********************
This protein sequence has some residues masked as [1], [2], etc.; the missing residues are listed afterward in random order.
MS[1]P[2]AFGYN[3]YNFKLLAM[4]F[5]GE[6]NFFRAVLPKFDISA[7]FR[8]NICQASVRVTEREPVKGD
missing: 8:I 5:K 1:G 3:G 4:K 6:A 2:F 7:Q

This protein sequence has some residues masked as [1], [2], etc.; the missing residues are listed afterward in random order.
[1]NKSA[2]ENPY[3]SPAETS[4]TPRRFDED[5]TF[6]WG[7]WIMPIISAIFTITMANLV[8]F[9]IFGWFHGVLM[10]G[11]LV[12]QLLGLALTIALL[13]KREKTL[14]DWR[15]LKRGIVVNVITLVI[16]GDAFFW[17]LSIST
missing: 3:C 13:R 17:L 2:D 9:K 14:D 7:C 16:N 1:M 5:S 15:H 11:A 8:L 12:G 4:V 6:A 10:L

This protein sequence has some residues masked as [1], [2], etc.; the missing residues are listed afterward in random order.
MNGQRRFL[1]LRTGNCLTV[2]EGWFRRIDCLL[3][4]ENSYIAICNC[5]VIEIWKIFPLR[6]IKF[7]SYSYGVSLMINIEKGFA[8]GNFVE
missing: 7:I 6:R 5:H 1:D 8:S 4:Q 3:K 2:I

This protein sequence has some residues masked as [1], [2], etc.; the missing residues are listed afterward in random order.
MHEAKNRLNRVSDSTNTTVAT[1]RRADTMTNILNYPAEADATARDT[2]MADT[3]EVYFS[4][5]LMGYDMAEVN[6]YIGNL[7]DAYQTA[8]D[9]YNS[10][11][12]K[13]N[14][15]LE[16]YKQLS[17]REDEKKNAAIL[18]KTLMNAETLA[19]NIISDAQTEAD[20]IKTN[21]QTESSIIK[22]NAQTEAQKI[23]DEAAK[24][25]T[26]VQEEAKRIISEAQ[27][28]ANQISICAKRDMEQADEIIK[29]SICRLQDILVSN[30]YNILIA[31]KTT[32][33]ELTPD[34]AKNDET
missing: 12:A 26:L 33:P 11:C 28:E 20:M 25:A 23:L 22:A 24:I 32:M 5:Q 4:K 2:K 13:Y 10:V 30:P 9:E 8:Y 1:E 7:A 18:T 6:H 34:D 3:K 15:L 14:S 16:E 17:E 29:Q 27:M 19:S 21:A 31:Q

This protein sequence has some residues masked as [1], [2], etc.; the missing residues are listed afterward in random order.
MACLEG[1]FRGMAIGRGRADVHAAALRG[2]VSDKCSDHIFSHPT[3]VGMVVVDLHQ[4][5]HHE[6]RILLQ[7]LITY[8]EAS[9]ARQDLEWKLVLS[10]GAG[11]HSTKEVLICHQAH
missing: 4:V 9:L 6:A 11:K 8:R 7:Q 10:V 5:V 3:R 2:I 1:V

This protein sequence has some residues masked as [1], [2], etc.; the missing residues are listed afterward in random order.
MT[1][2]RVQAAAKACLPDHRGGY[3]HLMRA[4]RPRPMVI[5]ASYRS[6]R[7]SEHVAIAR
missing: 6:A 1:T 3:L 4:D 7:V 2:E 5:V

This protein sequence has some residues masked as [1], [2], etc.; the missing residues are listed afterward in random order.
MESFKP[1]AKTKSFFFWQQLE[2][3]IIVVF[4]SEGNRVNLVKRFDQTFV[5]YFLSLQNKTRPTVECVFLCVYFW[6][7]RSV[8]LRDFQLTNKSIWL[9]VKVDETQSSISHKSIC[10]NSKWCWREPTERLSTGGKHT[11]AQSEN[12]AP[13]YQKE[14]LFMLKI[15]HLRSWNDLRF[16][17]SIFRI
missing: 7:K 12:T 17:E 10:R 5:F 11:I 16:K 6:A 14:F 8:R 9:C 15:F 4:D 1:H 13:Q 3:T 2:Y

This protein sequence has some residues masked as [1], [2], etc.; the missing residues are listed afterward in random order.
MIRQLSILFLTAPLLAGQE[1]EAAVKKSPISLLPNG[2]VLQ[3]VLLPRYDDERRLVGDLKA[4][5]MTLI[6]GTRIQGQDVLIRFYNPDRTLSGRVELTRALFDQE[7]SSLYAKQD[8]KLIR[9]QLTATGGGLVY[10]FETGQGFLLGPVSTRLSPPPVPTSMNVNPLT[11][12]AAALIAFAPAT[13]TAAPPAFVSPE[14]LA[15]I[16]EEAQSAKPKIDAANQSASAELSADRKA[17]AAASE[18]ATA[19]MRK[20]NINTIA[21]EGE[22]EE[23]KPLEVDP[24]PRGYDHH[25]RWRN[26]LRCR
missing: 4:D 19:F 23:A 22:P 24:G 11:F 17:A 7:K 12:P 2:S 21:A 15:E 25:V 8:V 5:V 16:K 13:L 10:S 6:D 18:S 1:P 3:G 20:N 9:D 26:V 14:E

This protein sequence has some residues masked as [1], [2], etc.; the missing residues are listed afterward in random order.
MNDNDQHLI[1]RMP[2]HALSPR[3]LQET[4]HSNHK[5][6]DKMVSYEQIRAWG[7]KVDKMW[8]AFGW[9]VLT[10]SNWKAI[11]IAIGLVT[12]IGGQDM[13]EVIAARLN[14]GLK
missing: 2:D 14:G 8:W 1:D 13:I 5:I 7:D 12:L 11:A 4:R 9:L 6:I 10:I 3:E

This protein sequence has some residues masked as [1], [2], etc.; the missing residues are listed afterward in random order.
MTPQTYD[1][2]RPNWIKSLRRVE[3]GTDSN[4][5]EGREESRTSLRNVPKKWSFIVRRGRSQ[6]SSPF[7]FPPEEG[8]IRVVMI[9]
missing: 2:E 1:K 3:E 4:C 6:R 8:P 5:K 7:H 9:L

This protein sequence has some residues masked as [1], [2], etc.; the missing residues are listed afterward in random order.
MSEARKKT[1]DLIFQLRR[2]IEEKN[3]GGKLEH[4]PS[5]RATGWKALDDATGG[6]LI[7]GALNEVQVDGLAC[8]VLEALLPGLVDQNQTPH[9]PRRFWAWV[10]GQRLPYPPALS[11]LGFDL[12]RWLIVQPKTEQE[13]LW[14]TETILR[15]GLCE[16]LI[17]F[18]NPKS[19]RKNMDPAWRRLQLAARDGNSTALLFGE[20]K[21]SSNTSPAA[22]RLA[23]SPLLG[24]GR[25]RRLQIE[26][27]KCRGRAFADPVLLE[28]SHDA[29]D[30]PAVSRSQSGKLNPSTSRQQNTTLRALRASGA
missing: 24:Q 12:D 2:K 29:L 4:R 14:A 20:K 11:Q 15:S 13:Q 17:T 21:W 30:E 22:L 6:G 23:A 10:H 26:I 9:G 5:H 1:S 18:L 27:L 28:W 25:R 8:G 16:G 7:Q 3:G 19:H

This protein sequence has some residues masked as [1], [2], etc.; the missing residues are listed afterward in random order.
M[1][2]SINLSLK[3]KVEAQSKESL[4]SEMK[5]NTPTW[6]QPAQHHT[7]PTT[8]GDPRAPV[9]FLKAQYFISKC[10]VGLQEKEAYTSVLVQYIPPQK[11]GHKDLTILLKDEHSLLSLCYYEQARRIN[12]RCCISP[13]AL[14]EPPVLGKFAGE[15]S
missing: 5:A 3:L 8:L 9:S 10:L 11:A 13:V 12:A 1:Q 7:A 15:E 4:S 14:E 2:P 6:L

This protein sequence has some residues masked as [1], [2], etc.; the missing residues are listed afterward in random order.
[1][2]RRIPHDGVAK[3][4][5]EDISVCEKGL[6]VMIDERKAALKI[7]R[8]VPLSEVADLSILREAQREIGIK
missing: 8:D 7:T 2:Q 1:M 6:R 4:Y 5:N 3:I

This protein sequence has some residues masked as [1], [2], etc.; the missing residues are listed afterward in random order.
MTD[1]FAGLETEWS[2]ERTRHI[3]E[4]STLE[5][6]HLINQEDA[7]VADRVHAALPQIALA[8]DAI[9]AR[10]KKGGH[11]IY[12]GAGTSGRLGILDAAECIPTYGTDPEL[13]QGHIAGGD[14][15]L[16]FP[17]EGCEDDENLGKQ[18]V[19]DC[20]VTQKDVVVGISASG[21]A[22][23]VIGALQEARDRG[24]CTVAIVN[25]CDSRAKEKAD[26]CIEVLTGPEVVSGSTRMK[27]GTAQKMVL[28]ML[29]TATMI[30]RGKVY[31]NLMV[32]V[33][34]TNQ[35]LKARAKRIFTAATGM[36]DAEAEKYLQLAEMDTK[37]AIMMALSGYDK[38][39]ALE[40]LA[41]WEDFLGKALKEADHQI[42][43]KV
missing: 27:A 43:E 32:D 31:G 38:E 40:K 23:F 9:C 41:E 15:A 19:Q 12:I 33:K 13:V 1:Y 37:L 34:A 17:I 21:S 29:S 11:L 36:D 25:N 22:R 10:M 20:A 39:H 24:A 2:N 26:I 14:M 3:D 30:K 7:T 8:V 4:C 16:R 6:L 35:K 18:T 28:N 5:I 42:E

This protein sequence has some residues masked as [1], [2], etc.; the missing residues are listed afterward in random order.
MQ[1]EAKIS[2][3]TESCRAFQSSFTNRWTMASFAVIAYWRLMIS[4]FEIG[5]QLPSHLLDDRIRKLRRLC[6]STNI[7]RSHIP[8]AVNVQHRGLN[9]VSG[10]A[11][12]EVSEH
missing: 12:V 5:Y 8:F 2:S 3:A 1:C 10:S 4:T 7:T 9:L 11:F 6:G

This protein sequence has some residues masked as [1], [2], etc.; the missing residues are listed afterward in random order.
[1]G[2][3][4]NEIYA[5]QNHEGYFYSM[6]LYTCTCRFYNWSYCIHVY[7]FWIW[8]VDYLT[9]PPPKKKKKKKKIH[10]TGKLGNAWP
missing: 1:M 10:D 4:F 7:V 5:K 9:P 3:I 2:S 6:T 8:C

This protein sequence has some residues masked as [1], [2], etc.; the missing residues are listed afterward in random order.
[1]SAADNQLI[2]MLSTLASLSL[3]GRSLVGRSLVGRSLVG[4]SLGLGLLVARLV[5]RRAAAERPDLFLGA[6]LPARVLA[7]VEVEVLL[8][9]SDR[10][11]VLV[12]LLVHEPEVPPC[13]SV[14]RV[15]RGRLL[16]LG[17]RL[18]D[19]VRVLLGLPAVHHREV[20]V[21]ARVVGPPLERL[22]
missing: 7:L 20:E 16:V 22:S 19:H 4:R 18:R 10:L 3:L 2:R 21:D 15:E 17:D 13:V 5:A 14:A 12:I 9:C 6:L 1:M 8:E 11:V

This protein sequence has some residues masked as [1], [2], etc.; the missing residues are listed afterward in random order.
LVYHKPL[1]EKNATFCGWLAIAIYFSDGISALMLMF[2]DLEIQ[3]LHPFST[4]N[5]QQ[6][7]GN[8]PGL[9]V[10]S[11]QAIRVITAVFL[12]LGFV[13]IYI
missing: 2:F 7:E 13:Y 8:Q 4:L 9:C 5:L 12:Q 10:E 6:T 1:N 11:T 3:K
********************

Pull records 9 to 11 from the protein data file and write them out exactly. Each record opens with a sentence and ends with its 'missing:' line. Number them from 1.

This protein sequence has some residues masked as [1], [2], etc.; the missing residues are listed afterward in random order.
MNDNDQHLI[1]RMP[2]HALSPR[3]LQET[4]HSNHK[5][6]DKMVSYEQIRAWG[7]KVDKMW[8]AFGW[9]VLT[10]SNWKAI[11]IAIGLVT[12]IGGQDM[13]EVIAARLN[14]GLK
missing: 2:D 14:G 8:W 1:D 13:I 5:I 7:D 12:L 11:A 4:R 9:L 6:I 10:I 3:E

This protein sequence has some residues masked as [1], [2], etc.; the missing residues are listed afterward in random order.
MTPQTYD[1][2]RPNWIKSLRRVE[3]GTDSN[4][5]EGREESRTSLRNVPKKWSFIVRRGRSQ[6]SSPF[7]FPPEEG[8]IRVVMI[9]
missing: 2:E 1:K 3:E 4:C 6:R 8:P 5:K 7:H 9:L

This protein sequence has some residues masked as [1], [2], etc.; the missing residues are listed afterward in random order.
MSEARKKT[1]DLIFQLRR[2]IEEKN[3]GGKLEH[4]PS[5]RATGWKALDDATGG[6]LI[7]GALNEVQVDGLAC[8]VLEALLPGLVDQNQTPH[9]PRRFWAWV[10]GQRLPYPPALS[11]LGFDL[12]RWLIVQPKTEQE[13]LW[14]TETILR[15]GLCE[16]LI[17]F[18]NPKS[19]RKNMDPAWRRLQLAARDGNSTALLFGE[20]K[21]SSNTSPAA[22]RLA[23]SPLLG[24]GR[25]RRLQIE[26][27]KCRGRAFADPVLLE[28]SHDA[29]D[30]PAVSRSQSGKLNPSTSRQQNTTLRALRASGA
missing: 24:Q 12:D 2:K 29:L 4:R 14:A 20:K 11:Q 15:S 13:Q 17:T 21:W 30:E 22:L 6:G 23:A 10:H 26:I 9:G 5:H 1:S 18:L 27:L 28:W 25:R 8:G 16:G 7:Q 3:G 19:H